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Will the Westpac (ASX:WBC) share price fall after a $1.3 billion AUSTRAC fine?

Investors have learned that Westpac Banking Corp (ASX: WBC) has received a $1.3 billion fine from AUSTRAC. Will the Westpac share price fall?

Westpac AUSTRAC fine

In November last year we learned that AUSTRAC had alleged 23 million breaches of the anti-money laundering and counter-terrorism financing laws by Westpac.

One of the worst parts of the claims was that allegedly 12 customers made a large number of low value payments consistent with the purchase of child exploitation materials. There were around 3,000 of these transactions which amounted to a total of $497,612 to the Philippines and other South East Asian countries.

Westpac has previously admitted that there were failures at the bank.

Today, Westpac announced that it has reached an agreement with AUSTRAC to resolve the civil proceedings and recommend to the court that Westpac pay a civil penalty of $1.3 billion. AUSTRAC and Westpac will also file a statement of agreed facts and admissions.

As part of the agreement, Westpac has admitted to additional contraventions which contributed to the agreed penalty.

In the first half of FY20 Westpac provided for an estimated penalty of $900 million and associated costs. Westpac will increase the provision in its account for the financial year ended 30 September 2020 by a further $404 million to account for the higher estimated penalty and for additional costs, including AUSTRAC’s legal costs of $3.75 million.

Management comments

Westpac CEO Peter King said: “I would like to apologise sincerely for the bank’s failings. We are committed to fixing the issues to ensure that these mistakes do not happen again. This has been my number one priority. We have also closed down relevant products and reported all relevant historical transactions.

This agreement is an important step in the court process. It provides more certainty to all our stakeholders as we continue to implement the measures in our response plan and complete the implementation of recommendations from the reviews that have been conducted.”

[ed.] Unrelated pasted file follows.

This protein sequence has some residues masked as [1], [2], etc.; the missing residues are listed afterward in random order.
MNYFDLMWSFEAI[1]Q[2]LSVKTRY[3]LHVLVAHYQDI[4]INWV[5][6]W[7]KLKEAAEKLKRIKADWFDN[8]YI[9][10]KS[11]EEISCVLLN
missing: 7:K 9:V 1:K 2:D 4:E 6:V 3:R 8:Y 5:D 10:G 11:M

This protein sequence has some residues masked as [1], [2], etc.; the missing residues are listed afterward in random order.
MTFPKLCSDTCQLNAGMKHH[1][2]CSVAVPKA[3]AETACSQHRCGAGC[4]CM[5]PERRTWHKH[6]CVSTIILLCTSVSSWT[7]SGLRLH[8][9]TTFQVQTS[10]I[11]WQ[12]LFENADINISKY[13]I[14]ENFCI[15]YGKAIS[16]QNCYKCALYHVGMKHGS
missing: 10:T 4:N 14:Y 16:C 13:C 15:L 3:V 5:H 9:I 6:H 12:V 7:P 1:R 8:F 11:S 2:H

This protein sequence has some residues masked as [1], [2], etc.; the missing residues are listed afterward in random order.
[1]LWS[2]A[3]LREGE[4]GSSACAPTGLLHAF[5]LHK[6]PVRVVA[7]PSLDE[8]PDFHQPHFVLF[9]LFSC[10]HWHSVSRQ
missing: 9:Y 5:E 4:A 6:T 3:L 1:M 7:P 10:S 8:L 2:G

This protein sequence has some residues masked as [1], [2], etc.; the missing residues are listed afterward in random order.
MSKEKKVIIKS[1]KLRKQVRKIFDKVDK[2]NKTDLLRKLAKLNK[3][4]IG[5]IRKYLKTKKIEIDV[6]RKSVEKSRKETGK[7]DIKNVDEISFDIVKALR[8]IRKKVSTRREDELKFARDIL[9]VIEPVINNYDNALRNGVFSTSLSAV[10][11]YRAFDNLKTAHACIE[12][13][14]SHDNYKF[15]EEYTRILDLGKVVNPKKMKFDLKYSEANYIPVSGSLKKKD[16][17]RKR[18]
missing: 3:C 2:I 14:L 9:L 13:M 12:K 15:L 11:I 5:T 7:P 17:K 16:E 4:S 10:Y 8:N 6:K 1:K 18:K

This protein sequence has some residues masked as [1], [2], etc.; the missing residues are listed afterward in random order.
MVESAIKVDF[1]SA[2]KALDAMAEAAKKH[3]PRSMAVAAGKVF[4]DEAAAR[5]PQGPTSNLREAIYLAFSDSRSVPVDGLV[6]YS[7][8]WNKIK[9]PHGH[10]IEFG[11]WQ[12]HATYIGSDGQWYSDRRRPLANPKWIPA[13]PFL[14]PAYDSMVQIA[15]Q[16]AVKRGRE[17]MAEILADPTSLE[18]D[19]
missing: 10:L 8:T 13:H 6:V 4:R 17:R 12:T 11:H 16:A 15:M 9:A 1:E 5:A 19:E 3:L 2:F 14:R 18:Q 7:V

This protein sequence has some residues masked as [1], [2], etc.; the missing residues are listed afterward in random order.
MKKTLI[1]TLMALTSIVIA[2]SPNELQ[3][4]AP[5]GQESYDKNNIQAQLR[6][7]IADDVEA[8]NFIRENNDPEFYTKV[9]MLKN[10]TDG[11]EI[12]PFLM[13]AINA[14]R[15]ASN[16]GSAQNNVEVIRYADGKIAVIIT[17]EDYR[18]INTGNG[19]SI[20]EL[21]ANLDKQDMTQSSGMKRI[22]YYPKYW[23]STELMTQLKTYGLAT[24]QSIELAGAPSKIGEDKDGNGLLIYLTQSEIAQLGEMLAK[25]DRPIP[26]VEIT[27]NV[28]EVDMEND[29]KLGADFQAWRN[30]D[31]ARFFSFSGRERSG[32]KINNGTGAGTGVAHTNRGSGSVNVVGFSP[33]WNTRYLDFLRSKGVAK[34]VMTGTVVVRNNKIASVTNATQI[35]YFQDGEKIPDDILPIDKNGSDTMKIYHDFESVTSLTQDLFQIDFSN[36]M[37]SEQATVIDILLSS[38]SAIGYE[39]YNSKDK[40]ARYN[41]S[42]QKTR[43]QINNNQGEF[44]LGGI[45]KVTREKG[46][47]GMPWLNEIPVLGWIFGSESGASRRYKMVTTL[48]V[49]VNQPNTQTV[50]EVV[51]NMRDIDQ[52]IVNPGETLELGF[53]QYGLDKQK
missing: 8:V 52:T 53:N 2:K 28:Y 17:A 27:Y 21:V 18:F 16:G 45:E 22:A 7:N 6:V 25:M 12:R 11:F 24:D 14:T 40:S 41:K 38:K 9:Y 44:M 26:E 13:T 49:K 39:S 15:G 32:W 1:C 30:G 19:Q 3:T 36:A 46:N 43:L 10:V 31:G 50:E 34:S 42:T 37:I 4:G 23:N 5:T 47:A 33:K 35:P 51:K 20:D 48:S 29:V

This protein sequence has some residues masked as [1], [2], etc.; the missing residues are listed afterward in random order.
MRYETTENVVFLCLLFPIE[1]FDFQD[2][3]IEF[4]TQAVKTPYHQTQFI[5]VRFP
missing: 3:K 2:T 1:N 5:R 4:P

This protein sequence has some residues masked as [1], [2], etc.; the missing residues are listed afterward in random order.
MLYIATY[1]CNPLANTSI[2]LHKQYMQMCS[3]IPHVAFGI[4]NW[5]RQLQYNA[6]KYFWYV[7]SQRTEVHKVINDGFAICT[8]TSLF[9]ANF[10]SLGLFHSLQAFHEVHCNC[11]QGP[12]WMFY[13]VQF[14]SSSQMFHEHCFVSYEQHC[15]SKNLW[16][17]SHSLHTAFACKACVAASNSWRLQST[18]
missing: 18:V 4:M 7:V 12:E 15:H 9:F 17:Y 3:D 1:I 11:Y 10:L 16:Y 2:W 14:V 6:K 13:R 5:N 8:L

What will Westpac do?

Westpac said it’s strengthening its financial crime capability, improving its end-to-end financial crime risk management processes and have established clearer accountabilities for anti money laundering and counter terrorism financing compliance.

It has made “substantial investments” to strengthen its systems, processes and controls to detect and report suspicious transactions.

The bank has recruited around 200 financial crime people to the bank, established a new board sub-committee and created a new executive position responsible for improving its financial crime capability.

It’s also assessing its culture, governance and accountability and are embarking on a multi-year program to improve how it manages non-financial risks. This includes significant investment in training.


This is a big blow for Westpac’s FY20 profit, as if it didn’t have enough going on with COVID-19 right now. As tough as it is for shareholders, AUSTRAC needed to implement a big enough fine to punish Westpac for what it did, or didn’t do. Westpac needs to learn from this.

Westpac will be glad that this chapter is over. I think this and the financial services royal commission shows that banks can face big problems. It’s one of the reasons I wouldn’t want to invest. I prefer other ASX dividend shares like Washington H. Soul Pattinson and Co. Ltd (ASX: SOL).

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At the time of publishing, Jaz owns shares of WHSP.